Hurricane Risk Dips Slightly

Ernie NeffForecast, hurricane

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Colorado State University (CSU) hurricane researchers on Aug. 5 slightly reduced the number of storms and hurricanes they expect in the 2021 Atlantic hurricane season.

The researchers reduced the number of expected storms to 18, down from 20 in the July forecast. The number of expected storms is now the same as CSU projected in June. As for the expected number of hurricanes, the researchers reduced the expected number to eight, down from nine in July but the same as the June projection.

The primary reason for the reduction in CSU’s forecast from early July was a slight decrease in the statistical and dynamical model guidance that underpins the outlooks.  

Five named storms have already formed in 2020: Ana, Bill, Claudette, Danny and Elsa. Elsa is the only one that became a hurricane. Elsa made landfall in the Florida Panhandle on July 7. Heavy rain, flooding, strong winds and tornadoes spread across parts of the Southeast and Northeast.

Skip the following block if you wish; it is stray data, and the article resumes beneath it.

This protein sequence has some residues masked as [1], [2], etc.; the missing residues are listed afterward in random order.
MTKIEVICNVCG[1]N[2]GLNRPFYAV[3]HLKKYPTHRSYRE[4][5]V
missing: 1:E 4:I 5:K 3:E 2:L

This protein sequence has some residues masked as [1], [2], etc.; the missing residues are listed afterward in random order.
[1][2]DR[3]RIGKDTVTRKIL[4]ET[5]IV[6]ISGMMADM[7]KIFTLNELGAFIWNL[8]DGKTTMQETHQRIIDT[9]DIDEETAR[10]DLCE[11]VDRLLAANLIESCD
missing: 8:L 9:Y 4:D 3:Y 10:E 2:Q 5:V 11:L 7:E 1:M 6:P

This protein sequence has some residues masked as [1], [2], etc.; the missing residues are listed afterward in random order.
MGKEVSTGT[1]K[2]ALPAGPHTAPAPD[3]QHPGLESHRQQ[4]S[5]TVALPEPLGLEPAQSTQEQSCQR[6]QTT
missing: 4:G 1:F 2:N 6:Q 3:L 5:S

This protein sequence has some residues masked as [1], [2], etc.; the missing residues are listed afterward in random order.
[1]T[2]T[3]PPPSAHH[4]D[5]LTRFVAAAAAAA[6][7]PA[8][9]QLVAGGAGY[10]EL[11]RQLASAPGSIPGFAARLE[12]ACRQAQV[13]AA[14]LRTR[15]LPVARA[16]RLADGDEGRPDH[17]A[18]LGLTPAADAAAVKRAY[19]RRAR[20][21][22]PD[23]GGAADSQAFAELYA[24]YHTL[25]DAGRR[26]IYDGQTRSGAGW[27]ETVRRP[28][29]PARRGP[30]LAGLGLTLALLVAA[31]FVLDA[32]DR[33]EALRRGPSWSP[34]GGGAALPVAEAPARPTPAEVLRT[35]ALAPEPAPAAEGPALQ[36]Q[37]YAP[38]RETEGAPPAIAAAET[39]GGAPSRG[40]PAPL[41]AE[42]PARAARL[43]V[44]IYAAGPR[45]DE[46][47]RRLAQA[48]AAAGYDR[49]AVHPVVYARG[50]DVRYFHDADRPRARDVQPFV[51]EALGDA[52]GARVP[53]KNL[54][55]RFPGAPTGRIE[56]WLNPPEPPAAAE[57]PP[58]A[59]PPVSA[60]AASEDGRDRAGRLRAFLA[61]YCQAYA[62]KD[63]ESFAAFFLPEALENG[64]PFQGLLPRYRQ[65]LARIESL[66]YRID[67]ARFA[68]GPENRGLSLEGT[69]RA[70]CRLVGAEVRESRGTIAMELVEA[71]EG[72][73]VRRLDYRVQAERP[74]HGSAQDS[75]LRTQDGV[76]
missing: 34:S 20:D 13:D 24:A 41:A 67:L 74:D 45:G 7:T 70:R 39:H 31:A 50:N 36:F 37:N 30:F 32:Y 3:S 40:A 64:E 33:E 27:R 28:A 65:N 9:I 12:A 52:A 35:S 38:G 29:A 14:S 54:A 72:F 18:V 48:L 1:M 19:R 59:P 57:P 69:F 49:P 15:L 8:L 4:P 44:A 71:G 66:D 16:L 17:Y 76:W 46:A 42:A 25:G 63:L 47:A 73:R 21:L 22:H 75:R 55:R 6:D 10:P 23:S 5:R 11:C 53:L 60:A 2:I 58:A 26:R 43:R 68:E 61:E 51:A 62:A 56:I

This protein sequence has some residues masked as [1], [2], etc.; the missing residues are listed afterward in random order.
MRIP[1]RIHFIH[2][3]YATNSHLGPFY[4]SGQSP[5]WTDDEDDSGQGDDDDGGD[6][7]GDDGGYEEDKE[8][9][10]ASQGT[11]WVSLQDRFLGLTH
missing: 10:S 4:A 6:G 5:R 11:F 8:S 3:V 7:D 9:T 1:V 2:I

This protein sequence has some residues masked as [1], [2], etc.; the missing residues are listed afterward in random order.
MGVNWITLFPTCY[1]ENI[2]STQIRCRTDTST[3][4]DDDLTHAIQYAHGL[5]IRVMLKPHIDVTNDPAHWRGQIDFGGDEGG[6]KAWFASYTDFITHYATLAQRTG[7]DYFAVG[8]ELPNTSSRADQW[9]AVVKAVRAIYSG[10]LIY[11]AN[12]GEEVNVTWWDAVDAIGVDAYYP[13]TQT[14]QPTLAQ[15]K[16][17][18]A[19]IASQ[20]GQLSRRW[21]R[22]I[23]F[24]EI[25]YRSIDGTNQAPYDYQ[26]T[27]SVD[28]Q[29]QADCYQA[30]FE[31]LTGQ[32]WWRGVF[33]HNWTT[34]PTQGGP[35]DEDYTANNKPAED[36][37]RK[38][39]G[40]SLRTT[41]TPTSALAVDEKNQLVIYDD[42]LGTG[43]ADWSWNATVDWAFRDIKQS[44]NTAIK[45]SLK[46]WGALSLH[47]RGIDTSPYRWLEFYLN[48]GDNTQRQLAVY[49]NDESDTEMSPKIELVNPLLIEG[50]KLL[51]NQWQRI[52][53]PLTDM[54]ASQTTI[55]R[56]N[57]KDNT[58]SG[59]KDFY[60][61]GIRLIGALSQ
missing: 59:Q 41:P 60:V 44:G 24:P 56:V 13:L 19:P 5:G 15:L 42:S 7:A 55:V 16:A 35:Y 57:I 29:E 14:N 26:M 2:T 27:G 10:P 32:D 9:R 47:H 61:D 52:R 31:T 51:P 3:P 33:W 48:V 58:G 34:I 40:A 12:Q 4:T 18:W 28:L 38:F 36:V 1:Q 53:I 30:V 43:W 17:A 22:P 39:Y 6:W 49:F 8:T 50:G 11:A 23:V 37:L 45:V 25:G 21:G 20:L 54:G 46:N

The CSU team predicts that 2021 hurricane activity will be about 120% of the average season. By comparison, hurricane activity in the 2020 season was about 145% of the average season. The 2020 hurricane season had six landfalling continental U.S. hurricanes, including Category 4 Hurricane Laura, which battered southwestern Louisiana.

The report includes the following probabilities of major hurricanes making landfall after Aug. 4:

  • 65% for the entire U.S. coastline
  • 40% for the East Coast, including the Florida peninsula
  • 41% for the Gulf Coast from the Florida panhandle westward to Brownsville, Texas
  • 54% for the Caribbean

See the full August report from CSU.

Source: Colorado State University

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